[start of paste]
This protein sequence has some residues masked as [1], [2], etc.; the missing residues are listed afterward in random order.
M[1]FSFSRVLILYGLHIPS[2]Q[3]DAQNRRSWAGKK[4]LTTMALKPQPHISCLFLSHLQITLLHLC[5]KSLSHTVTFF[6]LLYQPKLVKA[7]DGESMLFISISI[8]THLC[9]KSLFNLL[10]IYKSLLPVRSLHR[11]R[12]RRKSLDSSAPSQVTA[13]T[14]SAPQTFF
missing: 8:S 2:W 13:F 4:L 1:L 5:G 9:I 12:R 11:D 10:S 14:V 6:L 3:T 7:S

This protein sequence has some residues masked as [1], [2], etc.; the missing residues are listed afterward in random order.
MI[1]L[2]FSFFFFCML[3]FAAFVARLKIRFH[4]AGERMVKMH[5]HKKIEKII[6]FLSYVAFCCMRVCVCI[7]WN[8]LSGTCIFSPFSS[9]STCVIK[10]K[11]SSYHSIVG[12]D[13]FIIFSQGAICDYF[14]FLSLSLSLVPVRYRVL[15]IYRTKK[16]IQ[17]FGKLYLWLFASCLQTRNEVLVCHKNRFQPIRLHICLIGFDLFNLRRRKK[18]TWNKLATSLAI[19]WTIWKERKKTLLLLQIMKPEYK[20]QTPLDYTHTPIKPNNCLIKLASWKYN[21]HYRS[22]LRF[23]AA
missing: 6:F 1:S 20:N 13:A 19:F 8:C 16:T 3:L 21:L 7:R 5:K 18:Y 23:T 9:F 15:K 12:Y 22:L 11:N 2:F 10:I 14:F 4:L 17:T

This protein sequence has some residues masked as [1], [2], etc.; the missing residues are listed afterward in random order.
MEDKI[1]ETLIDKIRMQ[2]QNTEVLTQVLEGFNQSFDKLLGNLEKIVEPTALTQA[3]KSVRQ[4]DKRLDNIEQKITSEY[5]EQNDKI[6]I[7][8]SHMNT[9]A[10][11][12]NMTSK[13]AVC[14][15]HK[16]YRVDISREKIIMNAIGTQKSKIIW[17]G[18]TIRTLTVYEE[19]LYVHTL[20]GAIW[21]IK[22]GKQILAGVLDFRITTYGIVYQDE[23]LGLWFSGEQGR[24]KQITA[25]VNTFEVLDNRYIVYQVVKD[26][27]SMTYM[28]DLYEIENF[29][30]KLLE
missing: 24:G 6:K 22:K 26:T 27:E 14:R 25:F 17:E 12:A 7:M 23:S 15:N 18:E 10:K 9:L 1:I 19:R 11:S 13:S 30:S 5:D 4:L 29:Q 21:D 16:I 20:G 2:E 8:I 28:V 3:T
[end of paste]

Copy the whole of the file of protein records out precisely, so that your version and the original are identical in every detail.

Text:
This protein sequence has some residues masked as [1], [2], etc.; the missing residues are listed afterward in random order.
M[1]FSFSRVLILYGLHIPS[2]Q[3]DAQNRRSWAGKK[4]LTTMALKPQPHISCLFLSHLQITLLHLC[5]KSLSHTVTFF[6]LLYQPKLVKA[7]DGESMLFISISI[8]THLC[9]KSLFNLL[10]IYKSLLPVRSLHR[11]R[12]RRKSLDSSAPSQVTA[13]T[14]SAPQTFF
missing: 8:S 2:W 13:F 4:L 1:L 5:G 9:I 12:R 11:D 10:S 14:V 6:L 3:T 7:S

This protein sequence has some residues masked as [1], [2], etc.; the missing residues are listed afterward in random order.
MI[1]L[2]FSFFFFCML[3]FAAFVARLKIRFH[4]AGERMVKMH[5]HKKIEKII[6]FLSYVAFCCMRVCVCI[7]WN[8]LSGTCIFSPFSS[9]STCVIK[10]K[11]SSYHSIVG[12]D[13]FIIFSQGAICDYF[14]FLSLSLSLVPVRYRVL[15]IYRTKK[16]IQ[17]FGKLYLWLFASCLQTRNEVLVCHKNRFQPIRLHICLIGFDLFNLRRRKK[18]TWNKLATSLAI[19]WTIWKERKKTLLLLQIMKPEYK[20]QTPLDYTHTPIKPNNCLIKLASWKYN[21]HYRS[22]LRF[23]AA
missing: 6:F 1:S 20:N 13:A 19:F 8:C 16:T 3:L 21:L 7:R 5:K 18:Y 23:T 9:F 15:K 12:Y 22:L 11:N 2:F 10:I 14:F 4:L 17:T

This protein sequence has some residues masked as [1], [2], etc.; the missing residues are listed afterward in random order.
MEDKI[1]ETLIDKIRMQ[2]QNTEVLTQVLEGFNQSFDKLLGNLEKIVEPTALTQA[3]KSVRQ[4]DKRLDNIEQKITSEY[5]EQNDKI[6]I[7][8]SHMNT[9]A[10][11][12]NMTSK[13]AVC[14][15]HK[16]YRVDISREKIIMNAIGTQKSKIIW[17]G[18]TIRTLTVYEE[19]LYVHTL[20]GAIW[21]IK[22]GKQILAGVLDFRITTYGIVYQDE[23]LGLWFSGEQGR[24]KQITA[25]VNTFEVLDNRYIVYQVVKD[26][27]SMTYM[28]DLYEIENF[29][30]KLLE
missing: 24:G 6:K 22:K 26:T 27:E 14:R 25:F 17:E 12:A 7:M 23:S 15:N 18:E 10:K 9:L 1:I 19:R 11:S 13:S 30:S 5:D 4:L 29:Q 21:D 16:I 20:G 2:E 8:I 28:V 3:T